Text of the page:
We shall see that Patrick Gordon practised and avowed a code of political ethics which responded pretty accurately to those of the ambitious king. But first I give a passage which tells in a few words its own story, and furnishes a powerful exemplification of the ferocity generated by the contemporary civil conflicts in Britain. The date is 1658 :—" Whilst we lay in this Werder, an English ambassador called Bradshaw, having been on his journey to Moscovia, and not admitted, returned this way, and was lodged in Lamehand’s tavern. We getting notice thereof and judging him to be that Bradshaw who sat president in the highest court of justice upon our sovereign King Charles I. of blessed memory, were resolved, come what will, to make an end of him; and being about fifteen with servants, six whereof might be accounted trusty weight men, the others also indifferent, we concluded that, doing the feat in the evening, we could easily make our escape by benefit of the strait ground and darkness of the night, and so, being resolved, we took our way thither. Being come near, and asking a boor come from thence some questions, he told us that just now some officers were come from Elbing to the ambassador, and some forty dragoons who were to guard and convey him to Marienburgh, which made us despair of doing any good, and so we returned. We had resolved to make our addresses to him, as sent with a commission from Field-Marshal Von Der Linde to him; and being admitted seven or eight of us, to have gone in and stabbed him, the rest guarding our horses and the door; and so, being cone to horse, make our escape to Danzic."

Even if they had been successful, they would have found that they had not done "any good" in their own sense of the term, for the Bradshaw they were to put to death was not the Bradshaw who had committed the mortal offence. If they had slain him, no doubt they would have been disappointed that they had thrown away their exertions and peril in extinguishing the wrong life; but Gordon has not the affectation to express a word of thankfulness for not having done it. He seems, on the whole, rather to regret that a project so well planned should have come to nothing.

So long as it remains a fixed principle that every writer of biography is to bring his hero through, attributing to him all the virtues under heaven, and fighting with splenetic bitterness against every accusation against him, it is fortunate that we have autobiographies in which people speak about their own conduct in a sensible, practical, business-like way, without attempting to make themselves better than the best men of their day, or even very much better than they are. It is from good sort of fellows—not wiser than their neighbours, and not pretending to be better—telling a few facts without much consciousness of their significance, that we know the truth about history and the condition of governments and peoples. Take up any ordinary history, and see what it says about any campaign, in the European wars of the seventeenth century, for instance. There are sentences duly turned and balanced, about ravaging a territory from one extremity to the other, sweeping away the fruits of the soil and the accumulated produce of industry, subjecting the people to the horrors of military havoc, without respect for age or sex, &c.; and yet, if we read a memoir of any actor in such scenes, we find him accredited to the world by his biographer as everything that is disinterested and gentlemanly, according to our modern notions of "an officer and a gentleman."

Hence the use of people telling their own story in their own way, and according to the lights conferred upon them. If Gordon ever perpetrated what would have been a crime in his own social circle, of course he would not have told it., for his autobiography is not a confession; and except an occasional hard boose, with its consequent headache, mentioned with an apologetic explanation that it was against his nature and forced upon him, he sets forth his practice like a man who has nothing to be ashamed of. The editor of the volume justly remarks that, in some instances, he appears to have aided the natural rapacity of the German mercenaries by what might be called "a wrinkle" from Highland practice. Thus he levies a sort of black-mail by engaging for certain dollars to protect certain cattle; and in other instances, with the full knowledge that the beasts have been driven away by men under his own command, he claims and pockets tribute for their restitution.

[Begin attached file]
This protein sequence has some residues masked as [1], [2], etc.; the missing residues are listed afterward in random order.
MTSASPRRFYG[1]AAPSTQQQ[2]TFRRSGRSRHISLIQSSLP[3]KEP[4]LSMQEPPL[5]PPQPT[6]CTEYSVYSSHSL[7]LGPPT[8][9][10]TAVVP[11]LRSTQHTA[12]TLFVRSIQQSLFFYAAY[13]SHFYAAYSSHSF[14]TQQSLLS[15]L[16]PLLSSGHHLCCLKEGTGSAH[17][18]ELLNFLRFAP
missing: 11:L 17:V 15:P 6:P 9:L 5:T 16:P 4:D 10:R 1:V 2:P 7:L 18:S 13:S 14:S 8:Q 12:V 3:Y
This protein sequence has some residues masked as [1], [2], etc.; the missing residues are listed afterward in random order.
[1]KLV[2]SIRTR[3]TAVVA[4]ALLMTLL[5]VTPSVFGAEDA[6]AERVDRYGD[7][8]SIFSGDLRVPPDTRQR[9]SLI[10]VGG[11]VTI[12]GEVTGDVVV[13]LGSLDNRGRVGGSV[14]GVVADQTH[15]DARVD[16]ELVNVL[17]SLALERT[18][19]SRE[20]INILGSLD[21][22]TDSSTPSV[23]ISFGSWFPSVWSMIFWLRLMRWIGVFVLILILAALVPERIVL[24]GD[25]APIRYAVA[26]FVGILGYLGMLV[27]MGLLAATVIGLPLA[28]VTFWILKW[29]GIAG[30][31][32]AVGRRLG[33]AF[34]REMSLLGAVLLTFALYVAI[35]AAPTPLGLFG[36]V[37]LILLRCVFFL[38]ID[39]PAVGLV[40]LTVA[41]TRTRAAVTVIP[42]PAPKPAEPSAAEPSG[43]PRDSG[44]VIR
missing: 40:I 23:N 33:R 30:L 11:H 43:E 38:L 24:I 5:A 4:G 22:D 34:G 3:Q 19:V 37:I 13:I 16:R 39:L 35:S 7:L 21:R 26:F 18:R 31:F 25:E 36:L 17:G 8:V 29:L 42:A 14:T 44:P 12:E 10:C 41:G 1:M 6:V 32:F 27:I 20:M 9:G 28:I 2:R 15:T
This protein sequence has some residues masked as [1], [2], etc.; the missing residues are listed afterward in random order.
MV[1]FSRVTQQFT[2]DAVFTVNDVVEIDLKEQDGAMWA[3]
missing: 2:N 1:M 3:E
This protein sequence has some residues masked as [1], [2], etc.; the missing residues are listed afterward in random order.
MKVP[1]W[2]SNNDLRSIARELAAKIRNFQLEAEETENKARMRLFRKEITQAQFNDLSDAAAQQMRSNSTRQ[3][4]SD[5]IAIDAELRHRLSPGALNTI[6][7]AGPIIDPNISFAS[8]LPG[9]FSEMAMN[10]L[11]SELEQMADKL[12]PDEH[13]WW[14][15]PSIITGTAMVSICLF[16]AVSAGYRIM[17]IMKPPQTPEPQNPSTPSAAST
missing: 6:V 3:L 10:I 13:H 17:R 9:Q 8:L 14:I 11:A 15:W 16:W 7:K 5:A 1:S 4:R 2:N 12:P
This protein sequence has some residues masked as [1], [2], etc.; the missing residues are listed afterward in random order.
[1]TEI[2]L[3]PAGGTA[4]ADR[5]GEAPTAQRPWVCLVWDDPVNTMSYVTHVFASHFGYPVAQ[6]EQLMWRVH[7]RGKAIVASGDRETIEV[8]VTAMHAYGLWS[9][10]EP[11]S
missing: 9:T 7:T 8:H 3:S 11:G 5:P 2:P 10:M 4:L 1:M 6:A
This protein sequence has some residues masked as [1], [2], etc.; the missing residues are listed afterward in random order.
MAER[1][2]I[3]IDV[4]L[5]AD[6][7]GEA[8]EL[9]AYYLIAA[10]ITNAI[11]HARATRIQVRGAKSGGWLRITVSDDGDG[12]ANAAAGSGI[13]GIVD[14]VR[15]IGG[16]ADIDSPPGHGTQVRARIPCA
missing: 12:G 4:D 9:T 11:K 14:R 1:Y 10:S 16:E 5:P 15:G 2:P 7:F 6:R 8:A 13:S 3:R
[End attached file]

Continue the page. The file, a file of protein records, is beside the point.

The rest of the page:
The way in which Gordon dealt with employers for his services as a military commander would shock "the service" at the present day; but it is nevertheless as well that we should know it from the statement of one who practised it, and was so little ashamed of it as to be very explicit about his method of transacting bushiest. He was repeatedly taken prisoner by the Poles, and on each occasion tempted to serve with them; but he always declined, and went back to the Swedes on exchange of prisoners. At length, in 1659, after he had been four years in the service, having come to the conclusion that the Swedish cause was not likely to be a propitious one, and being a prisoner in the hands of the Poles, who, somewhat conveniently, refused in this instance to exchange him, he began to listen to the proposals made to him. He was offered by John Sobieski, whom he calls "a hard bargainer, but courteous," the command of a body of troops permanently stationed on the Sobieski domains—a sort of household regiment apparently. This offer did not suit his views, as he found that, however high and lucrative the appointment might be, it shelved him out of the way of promotion. He preferred, therefore, the next appointment offered to him, that of quartermaster. He had not been long in the Polish service ere he heard of the restoration of the Stewart dynasty, and naturally thought of Britain as the proper field for his ambition. "But," he says, "my father informing me that the armies were disbanded, and that only a few troops were continued in pay, and that the charge of these was given to the nobility, and to such persons as had extraordinarily deserved and suffered for his Majesty, and that without a good stock it was very hard living in Scotland," — he remained where he was, but not contentedy, for the Polish army and the Diet were at feud, and Gordon’s sagacity taught him that the service was not one of sufficient force and compactness to offer scope for the genius of a great commander—an outlook in the direction of ambition, rare, it may be supposed, among young soldiers just entering on their career, and glad to have secured the first step. He had an eye then on the service in which he finally distinguished himself: "I had great temptation from the Muskovitish ambassadors; for having by order conducted some of their chief officers to them about their ransom, as also they having ransomed two officers from me, they very earnestly desired their colonels to engage me in the Tzaar's service, to the which I seemed to give half a willing ear. So they promised that I should not be longer detained than three years—one year whereof to serve as major, and two for lieutenant-colonel. Yet did I not accept of these offers, but only kept them in hand to have another string for my bow."